YORK, PA - The American Civil Liberties Union today condemned the government’s announcement that it intends to deport Pennsylvania resident Sameh Khouzam to Egypt, a country the State Department reports engages in torture. The United States government claims it has received “diplomatic assurances” from Egypt and moved to deport Khouzam last week, despite a ruling by the United States Court of Appeals for the Second Circuit that he would likely be tortured upon his return.
“The Egyptian authorities are notorious for their routine use of torture. The U.S. government’s reliance on their word makes a mockery of its treaty obligations under the Torture Convention,” said Amrit Singh, ACLU Immigrants’ Rights Project Staff Attorney. “It is illegal and immoral to send Mr. Khouzam back to a country where he will likely be tortured.”
Khouzam, a Coptic Christian, came to the U.S. in 1998 as a refugee from religious persecution in Egypt. In February, 2004, a U.S. Court of Appeals granted him relief from removal under the Convention Against Torture (CAT), finding that it was “more likely than not” that he would be tortured if returned to Egypt. Khouzam remained in immigration detention until he was released in February 2006. He has been living with his family and working in Pennsylvania.
On May 29, 2007, after appearing for a routine check-in with immigration authorities, Khouzam was abruptly detained at the York County, PA jail. He was told that the State Department had secured a promise from Egypt that he would not be tortured, and informed that his deportation to that country would take place as soon as June 1. Neither Khouzam nor his lawyers has seen the Egyptian promise. An emergency petition for a stay of Khouzam’s removal order until June 7, 2007 was issued last week, by Judge Thomas I. Vanaskie of the District Court for the Middle District of Pennsylvania. In addition, Khouzam’s attorneys filed an emergency petition with the U.S. Court of Appeals for the Second Circuit yesterday. That petition was denied as moot on June 1.
“Our government should be smart enough to know that it shouldn’t believe the empty promises of Egyptian diplomats that they won’t torture,” said Christopher Anders, ACLU legislative counsel. “The Egyptian diplomats can cross their fingers and say they won’t torture again, but their full torture chambers tell the real story.”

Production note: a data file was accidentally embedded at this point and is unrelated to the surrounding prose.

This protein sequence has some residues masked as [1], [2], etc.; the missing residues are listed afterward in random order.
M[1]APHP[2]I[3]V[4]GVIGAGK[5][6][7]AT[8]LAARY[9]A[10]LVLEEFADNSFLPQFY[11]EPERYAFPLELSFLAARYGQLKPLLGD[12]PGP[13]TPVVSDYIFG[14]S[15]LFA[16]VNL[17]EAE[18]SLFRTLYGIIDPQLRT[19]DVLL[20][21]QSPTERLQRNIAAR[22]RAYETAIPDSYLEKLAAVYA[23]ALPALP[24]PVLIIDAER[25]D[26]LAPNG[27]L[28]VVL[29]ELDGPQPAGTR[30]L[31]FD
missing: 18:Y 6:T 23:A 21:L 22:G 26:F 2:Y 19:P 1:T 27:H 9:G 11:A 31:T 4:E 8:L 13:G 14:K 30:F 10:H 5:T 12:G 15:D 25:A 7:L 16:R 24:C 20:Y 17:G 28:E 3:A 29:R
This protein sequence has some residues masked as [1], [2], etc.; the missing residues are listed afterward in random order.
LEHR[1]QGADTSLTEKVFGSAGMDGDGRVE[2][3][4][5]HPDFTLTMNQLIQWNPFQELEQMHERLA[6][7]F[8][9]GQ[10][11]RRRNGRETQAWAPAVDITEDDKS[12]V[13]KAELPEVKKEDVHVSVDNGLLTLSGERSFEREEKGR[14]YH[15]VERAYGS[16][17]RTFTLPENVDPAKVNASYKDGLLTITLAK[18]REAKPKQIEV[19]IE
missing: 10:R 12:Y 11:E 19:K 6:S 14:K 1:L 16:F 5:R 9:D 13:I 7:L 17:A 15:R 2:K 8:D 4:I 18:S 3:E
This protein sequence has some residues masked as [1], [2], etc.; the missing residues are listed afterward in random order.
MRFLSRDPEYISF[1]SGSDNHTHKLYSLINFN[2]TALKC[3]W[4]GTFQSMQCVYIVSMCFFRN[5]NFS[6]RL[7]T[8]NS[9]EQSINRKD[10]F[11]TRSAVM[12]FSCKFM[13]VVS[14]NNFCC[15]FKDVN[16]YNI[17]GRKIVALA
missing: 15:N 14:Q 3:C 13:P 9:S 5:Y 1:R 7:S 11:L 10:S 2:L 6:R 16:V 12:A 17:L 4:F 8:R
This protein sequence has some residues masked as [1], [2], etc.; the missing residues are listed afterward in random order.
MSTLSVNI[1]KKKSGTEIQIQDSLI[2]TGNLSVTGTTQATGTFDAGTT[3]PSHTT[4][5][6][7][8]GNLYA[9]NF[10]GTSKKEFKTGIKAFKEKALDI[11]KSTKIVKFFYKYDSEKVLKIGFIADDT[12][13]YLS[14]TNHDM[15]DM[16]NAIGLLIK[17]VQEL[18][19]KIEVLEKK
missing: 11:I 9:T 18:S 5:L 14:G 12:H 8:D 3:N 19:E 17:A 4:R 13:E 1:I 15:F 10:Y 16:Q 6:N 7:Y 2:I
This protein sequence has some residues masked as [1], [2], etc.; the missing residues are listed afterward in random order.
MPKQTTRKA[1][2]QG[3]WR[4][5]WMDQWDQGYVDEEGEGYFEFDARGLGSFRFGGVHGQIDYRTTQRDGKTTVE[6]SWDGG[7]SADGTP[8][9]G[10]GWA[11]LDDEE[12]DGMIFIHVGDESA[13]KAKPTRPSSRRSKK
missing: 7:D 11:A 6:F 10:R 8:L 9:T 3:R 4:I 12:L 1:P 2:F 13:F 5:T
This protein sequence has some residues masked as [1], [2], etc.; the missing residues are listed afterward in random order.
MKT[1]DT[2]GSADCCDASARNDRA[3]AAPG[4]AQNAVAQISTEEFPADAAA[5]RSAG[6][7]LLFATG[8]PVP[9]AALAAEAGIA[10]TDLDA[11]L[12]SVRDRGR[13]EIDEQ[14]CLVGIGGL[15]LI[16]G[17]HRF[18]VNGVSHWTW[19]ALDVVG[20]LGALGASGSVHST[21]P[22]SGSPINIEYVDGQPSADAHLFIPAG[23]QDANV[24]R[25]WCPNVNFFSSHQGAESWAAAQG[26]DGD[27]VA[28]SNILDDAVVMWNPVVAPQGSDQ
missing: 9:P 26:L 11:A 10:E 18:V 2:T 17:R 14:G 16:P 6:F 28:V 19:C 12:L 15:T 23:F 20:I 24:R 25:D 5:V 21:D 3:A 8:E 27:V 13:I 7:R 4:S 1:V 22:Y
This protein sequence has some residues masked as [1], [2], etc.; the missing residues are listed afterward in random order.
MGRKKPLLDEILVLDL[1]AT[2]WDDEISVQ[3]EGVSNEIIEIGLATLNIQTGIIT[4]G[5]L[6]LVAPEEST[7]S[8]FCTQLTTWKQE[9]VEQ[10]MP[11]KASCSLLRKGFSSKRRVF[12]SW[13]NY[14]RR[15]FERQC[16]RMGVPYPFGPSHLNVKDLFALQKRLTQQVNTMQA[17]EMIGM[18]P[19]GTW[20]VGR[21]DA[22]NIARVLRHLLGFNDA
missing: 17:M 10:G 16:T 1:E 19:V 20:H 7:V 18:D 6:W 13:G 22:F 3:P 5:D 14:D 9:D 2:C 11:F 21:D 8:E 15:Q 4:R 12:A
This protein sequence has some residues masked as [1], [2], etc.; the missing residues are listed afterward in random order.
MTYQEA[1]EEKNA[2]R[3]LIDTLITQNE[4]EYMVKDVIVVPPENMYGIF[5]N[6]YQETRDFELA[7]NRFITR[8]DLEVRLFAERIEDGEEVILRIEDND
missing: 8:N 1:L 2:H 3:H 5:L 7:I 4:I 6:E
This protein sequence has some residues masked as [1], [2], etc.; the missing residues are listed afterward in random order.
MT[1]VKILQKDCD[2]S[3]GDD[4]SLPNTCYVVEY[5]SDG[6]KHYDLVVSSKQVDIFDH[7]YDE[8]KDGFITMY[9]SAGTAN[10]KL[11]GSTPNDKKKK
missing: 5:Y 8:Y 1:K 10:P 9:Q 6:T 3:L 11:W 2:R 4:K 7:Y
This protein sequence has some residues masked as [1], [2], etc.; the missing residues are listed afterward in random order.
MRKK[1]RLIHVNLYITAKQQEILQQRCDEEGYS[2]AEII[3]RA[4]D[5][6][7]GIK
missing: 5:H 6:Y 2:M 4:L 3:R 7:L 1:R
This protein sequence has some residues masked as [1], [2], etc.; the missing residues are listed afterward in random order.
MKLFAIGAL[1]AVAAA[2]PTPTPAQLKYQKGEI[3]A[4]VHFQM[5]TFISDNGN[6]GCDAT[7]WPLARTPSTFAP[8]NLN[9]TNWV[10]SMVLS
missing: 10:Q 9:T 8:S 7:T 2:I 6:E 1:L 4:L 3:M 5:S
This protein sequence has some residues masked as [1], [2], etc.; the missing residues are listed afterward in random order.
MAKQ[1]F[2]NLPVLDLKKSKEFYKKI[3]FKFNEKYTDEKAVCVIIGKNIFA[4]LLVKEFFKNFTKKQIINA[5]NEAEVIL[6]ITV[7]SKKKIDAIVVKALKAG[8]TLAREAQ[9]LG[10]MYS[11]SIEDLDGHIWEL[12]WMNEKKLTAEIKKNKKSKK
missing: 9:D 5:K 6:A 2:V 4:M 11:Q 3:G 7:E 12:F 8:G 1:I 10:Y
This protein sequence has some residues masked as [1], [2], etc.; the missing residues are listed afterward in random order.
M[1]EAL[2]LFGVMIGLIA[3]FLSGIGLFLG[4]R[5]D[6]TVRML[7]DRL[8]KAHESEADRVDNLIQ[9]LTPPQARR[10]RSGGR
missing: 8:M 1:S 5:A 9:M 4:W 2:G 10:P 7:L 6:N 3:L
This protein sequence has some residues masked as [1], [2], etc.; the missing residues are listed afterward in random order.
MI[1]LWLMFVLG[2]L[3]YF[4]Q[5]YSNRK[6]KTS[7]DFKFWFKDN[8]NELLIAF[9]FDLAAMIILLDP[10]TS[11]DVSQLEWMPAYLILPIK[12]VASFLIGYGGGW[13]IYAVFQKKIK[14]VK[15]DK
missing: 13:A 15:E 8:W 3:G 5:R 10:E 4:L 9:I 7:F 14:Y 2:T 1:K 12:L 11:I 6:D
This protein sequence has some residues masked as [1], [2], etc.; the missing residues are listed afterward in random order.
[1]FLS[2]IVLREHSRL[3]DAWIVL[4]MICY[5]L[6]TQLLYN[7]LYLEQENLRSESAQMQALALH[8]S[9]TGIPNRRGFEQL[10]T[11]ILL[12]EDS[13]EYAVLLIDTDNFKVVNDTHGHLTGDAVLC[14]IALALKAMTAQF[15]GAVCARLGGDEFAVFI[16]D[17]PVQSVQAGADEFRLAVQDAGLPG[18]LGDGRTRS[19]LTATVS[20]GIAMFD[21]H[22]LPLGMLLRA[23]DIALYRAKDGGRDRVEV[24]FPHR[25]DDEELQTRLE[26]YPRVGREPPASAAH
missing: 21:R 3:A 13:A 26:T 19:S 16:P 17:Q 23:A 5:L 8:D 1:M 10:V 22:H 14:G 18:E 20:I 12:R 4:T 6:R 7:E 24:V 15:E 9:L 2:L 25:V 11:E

CAT, ratified by the U.S. in 1994, prohibits the U.S. from transferring a person “to another State where there are substantial grounds for believing that he would be in danger of being subjected to torture.” The U.S. has sought to circumvent its treaty obligations by transferring individuals to countries - including those known to employ torture - that provide nothing more than promises from their diplomats that they will not torture such individuals.
"The Bush administration's claim that they have unreviewable discretion to do an end run around the Convention Against Torture and a federal court order is dangerous for democracy," said Vic Walczak, Legal Director for the ACLU of Pennsylvania.
Upon his arrival in the U.S. in 1998, Khouzam was immediately placed in immigration detention, based on allegations by the Egyptian authorities that he was wanted in Egypt on a murder charge. To date, the Egyptian authorities have not produced much of the evidence that usually would support that charge. Nonetheless, the U.S. government kept Khouzam in immigration detention for eight years. Since his release in 2006, Khouzam has been living in Pennsylvania and working as controller of large real estate company.
The U.S. State Department has documented widespread Egyptian persecution and discrimination against Coptic Christians and other religious minorities, as well as widespread use of torture in Egypt. A State Department report on the matter is available at: www.state.gov/g/drl/rls/hrrpt/2006/78851.htm. According to the ACLU, torture and abuse in Egyptian detention facilities are routine and Egypt has breached similar diplomatic assurances in the past. On Friday, Congressman Joseph Pitts (R-PA) sent a letter to Secretary of State Condoleezza Rice detailing these concerns and requesting Khouzam’s deportation be cancelled. That letter is available at: www.aclu.org/immigrants/gen/29982prs20070604.html
Recently two United Nations Human Rights bodies, the U.N. Committee Against Torture and the U.N. Human Rights Committee, found that the “extraordinary rendition” of two men, Ahmed Agiza and Mohammed El-Zery, from Sweden to Egypt, violated, Article 3 of the Convention Against Torture and Other Cruel, Inhuman or Degrading Treatment or Punishment (prohibition against rendition to torture) and Article 7 of the International Covenant on Civil and Political Rights (prohibition against torture). Last week the ACLU brought a lawsuit against Jeppesen Dataplan Inc. for providing logistical support for those illegal renditions. More information is available at: www.aclu.org/rendition.
Attorneys representing Khouzam are Singh, Judy Rabinovitz and Lee Gelernt of the ACLU, Walczak of the ACLU of Pennsylvania, Daniel Pell, Thanos Kanellakos and Morton Sklar and Monique Beadle of the World Organization for Human Rights.
The emergency stay granted by Judge Vanaskie is available at: www.aclu.org/immigrants/gen/29979lgl20070531.html
The original decision by the U.S. Court of Appeals for the Second Circuit is available at: www.aclu.org/immigrants/gen/29981lgl20040224.html
The emergency petition for habeas corpus is available at: www.aclu.org/immigrants/gen/29979lgl20070531.html
Additional documents are available at: http://www.state.gov/j/drl/hr/